Op-Ed Response: Democrats – We’re FAR from an Aging Party

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By Jake Weissmann & Erin Schurmann

Josh Kurtz’s column, “Wanted – Fresh Blood,” in Center Maryland missed the mark in a huge way. His portrayal is a skewed view of the Democratic political landscape for Maryland in 2010 as he discussed only statewide races, and paid no attention to the local levels of government where the bulk of campaigning is happening this year.

Young Democrats from across the state who will again appear on 2010 ballots have filled Annapolis over the last four years. To name a few: Senator Lisa Gladden and Delegate Shawn Tarrant in Baltimore City; Delegate Johnny Olsewski & Delegate Todd Schuler in Baltimore County; Delegate Aisha Braveboy, Delegate Justin Ross, Delegate Ben Barnes, & Delegate Joseline Pena-Melnyk in Prince George’s County; and, Senator Rob Garagiola, Delegate Bill Frick, Delegate Kirill Reznik, Delegate Craig Rice, Delegate Jim Gilchrist, Delegate Jeff Waldstreicher, and Delegate Heather Mizeur in Montgomery County, all of whom are young Democrats influencing positive change for Maryland constituents, as well as building excellent reputations as legislators.

Howard County Executive Ken Ulman is another young Democrat in Maryland politics who has proven to be an effective, innovative leader and is setting examples for best practices for other counties throughout the state.

Additionally, Democrats have a plethora of young candidates running for higher office with an excellent shot at winning including, but not limited to: Judd Legum in District 30; Craig Zucker, and Eric Luedtke in District 14; Nicole Williams in District 23A; Sam Arora in District 19; Luke Clippinger in District 46; David Kosak in District 42; and, Brian Bailey in Baltimore County Councilmanic District 1.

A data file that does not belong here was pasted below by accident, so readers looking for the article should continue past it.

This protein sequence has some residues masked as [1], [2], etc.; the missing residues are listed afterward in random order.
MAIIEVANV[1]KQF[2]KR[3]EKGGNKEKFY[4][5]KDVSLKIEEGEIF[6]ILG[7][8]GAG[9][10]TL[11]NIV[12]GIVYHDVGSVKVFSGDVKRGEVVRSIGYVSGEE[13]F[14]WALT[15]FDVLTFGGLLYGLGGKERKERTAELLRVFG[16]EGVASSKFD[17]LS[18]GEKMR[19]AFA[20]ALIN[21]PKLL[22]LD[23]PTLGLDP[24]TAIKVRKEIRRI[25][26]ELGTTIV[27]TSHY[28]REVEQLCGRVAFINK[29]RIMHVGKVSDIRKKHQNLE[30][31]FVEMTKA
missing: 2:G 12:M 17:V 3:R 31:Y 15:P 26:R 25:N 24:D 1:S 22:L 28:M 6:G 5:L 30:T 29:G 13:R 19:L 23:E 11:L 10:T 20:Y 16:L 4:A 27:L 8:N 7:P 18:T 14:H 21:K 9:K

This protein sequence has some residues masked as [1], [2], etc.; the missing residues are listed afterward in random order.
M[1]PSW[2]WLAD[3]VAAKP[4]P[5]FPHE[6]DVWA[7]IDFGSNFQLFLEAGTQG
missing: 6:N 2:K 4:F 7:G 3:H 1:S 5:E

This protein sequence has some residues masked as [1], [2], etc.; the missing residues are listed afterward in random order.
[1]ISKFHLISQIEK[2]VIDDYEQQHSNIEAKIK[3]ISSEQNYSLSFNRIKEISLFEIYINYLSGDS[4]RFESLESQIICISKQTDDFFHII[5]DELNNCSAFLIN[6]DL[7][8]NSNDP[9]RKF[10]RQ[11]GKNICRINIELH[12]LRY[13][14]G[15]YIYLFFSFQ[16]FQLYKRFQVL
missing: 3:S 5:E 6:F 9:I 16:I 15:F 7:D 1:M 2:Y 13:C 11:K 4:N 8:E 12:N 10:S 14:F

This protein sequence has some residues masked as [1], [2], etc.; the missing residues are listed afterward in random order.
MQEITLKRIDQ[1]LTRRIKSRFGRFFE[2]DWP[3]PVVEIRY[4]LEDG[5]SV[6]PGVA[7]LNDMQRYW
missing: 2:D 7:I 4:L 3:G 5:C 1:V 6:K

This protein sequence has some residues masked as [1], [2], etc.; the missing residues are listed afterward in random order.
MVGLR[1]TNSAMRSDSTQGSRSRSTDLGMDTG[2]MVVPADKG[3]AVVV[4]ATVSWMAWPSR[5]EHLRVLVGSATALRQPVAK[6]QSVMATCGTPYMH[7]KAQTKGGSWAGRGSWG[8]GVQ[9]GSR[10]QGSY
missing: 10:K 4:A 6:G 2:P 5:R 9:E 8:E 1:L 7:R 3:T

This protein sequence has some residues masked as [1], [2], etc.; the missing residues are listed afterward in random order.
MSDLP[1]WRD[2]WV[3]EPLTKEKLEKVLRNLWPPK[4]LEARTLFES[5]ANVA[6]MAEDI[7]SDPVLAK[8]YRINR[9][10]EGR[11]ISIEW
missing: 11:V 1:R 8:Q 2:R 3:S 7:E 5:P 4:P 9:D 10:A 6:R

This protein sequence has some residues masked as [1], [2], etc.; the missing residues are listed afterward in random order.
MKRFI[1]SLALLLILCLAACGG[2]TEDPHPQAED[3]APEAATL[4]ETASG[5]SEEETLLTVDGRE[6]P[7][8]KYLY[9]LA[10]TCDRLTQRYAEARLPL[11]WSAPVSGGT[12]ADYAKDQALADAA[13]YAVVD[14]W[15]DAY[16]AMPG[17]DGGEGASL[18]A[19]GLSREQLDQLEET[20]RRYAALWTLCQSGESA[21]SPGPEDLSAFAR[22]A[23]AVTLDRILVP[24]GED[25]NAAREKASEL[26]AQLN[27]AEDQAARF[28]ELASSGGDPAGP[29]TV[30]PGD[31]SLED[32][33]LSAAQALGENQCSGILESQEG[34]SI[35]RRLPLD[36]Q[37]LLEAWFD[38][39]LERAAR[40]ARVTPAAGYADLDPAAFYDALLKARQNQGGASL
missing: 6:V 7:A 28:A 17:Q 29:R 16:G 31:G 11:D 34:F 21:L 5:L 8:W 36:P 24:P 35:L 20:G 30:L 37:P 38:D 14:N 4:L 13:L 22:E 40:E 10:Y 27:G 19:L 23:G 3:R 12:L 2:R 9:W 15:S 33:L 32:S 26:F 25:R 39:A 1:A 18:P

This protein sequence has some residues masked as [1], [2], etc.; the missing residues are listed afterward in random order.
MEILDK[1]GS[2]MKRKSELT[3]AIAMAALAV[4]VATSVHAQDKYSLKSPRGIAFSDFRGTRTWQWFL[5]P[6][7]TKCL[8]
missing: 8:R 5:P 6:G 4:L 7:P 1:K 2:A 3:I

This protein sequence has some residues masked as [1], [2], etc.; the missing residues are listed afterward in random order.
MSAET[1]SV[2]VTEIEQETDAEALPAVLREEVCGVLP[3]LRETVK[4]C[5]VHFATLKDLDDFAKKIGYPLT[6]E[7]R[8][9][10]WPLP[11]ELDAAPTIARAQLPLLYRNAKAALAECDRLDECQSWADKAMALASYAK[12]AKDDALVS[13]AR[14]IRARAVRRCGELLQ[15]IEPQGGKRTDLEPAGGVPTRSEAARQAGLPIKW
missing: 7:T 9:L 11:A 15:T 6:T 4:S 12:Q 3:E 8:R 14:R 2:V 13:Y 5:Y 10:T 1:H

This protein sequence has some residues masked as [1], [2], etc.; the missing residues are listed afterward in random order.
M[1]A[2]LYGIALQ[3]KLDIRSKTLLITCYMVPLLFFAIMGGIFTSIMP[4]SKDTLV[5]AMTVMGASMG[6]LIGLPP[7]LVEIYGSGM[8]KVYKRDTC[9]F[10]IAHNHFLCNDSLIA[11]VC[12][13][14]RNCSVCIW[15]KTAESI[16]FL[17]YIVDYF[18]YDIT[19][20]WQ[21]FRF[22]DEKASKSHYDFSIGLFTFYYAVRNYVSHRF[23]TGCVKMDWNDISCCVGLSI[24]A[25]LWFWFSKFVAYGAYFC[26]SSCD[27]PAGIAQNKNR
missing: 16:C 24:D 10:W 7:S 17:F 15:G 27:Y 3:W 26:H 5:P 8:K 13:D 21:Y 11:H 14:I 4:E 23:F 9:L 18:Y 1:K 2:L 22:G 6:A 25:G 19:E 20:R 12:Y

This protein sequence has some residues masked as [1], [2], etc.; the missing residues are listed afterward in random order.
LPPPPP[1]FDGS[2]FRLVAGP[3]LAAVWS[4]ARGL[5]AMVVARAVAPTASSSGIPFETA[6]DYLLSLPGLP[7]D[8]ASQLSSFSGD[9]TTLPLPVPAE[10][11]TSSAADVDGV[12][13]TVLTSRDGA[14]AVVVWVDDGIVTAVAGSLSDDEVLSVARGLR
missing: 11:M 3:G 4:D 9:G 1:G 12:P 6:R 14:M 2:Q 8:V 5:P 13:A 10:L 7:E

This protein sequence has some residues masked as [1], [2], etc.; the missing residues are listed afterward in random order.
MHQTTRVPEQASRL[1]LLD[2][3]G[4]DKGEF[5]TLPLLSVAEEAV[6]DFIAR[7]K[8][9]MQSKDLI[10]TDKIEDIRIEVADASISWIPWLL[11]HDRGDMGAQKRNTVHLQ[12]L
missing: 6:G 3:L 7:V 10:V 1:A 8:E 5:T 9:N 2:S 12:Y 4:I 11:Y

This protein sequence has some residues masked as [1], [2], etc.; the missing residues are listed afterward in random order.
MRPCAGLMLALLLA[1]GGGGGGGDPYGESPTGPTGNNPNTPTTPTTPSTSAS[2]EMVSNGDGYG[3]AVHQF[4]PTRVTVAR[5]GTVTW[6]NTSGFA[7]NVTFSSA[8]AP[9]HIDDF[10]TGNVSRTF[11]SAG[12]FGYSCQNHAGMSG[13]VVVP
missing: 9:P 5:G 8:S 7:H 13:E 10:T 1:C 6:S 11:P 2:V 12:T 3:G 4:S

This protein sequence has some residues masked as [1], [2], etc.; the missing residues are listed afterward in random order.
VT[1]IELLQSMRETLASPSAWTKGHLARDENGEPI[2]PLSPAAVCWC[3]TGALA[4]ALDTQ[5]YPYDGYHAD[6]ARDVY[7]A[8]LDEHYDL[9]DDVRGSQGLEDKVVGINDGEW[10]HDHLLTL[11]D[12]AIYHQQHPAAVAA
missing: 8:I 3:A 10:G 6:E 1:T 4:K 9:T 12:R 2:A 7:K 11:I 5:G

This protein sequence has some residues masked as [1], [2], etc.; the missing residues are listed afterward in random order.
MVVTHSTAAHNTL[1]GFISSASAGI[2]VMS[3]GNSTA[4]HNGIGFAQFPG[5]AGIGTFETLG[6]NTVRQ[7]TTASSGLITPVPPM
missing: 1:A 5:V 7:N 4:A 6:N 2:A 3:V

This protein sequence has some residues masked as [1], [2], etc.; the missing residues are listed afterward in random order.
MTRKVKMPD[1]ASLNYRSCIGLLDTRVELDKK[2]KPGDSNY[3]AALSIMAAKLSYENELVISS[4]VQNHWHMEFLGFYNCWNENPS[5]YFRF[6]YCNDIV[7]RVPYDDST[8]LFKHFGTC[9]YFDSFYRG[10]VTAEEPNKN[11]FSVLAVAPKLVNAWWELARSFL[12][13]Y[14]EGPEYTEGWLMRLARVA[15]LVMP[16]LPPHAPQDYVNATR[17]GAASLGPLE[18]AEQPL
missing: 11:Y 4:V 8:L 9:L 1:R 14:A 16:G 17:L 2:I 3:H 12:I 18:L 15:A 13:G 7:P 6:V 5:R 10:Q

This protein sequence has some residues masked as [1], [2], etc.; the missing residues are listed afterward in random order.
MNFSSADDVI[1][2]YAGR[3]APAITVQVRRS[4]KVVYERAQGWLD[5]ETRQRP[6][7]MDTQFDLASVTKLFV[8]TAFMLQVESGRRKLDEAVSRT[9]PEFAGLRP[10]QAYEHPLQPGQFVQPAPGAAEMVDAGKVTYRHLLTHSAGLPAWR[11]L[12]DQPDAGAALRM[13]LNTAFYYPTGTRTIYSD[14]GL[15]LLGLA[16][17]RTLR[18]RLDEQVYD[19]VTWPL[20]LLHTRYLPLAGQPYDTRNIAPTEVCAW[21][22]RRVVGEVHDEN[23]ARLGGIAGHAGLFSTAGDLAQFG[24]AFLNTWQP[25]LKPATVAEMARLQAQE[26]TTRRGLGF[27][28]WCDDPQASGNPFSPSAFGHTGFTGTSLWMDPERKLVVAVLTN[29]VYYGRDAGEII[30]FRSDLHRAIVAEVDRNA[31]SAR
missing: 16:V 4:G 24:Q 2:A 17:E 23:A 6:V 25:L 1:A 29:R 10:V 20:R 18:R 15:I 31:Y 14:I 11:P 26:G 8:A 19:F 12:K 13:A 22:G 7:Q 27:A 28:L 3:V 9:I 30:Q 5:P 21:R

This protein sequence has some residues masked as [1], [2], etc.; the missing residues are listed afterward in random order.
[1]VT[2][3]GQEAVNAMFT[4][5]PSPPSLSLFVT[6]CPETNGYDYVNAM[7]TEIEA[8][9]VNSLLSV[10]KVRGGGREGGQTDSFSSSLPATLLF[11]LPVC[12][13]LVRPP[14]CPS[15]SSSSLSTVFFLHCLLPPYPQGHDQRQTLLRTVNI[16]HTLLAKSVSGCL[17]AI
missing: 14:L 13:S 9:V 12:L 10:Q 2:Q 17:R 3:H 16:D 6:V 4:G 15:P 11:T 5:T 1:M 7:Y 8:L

If Mr. Kurtz is implying that Democrats do not have grassroots support among young people, he should look no further than the Young Democrats of Maryland. With the help of this organization and the local chapters it embodies, young people are mobilizing throughout the state, running for office, and launching campaigns for their mentors, colleagues, and friends.

Additionally, many of the more senior elected officials in Maryland will see an influx in youth support through the Young Democrats due to their consistent and commendable efforts to foster younger members of the party and to provide them with the resources and skills needed to run for higher office and become the effective legislators of the future. For evidence, one need look no further than the rooms filled with Young Democrats at the fundraisers that are filling the weekly calendars, whether they be for Governor O’Malley, Senator Mikulski, Majority Leader Steny Hoyer, or for our younger colleagues running for office for the first time.

Those referring to the Maryland Democratic Party as “aging” are failing to recognize that, just as the older members of the party are continuing on their path of excellence, the younger members of the party are aging and maturing into the their roles as campaign managers, newly recognizable local leaders, newly filed candidates and freshly burgeoning elected officials climbing to a higher office.

We believe that Mr. Kurtz, in failing to look at the entire picture, has made a snap judgment as he overlooked that the party is simply not wasting a recognizable amount of energy rebuilding the younger generation; instead, through the Young Democrats of Maryland the state party has been seamlessly reloading an abundance of young talent for years.

Jake Weissmann & Erin Schurmann are president and executive vice president, respectively, of the Young Democrats of Maryland.
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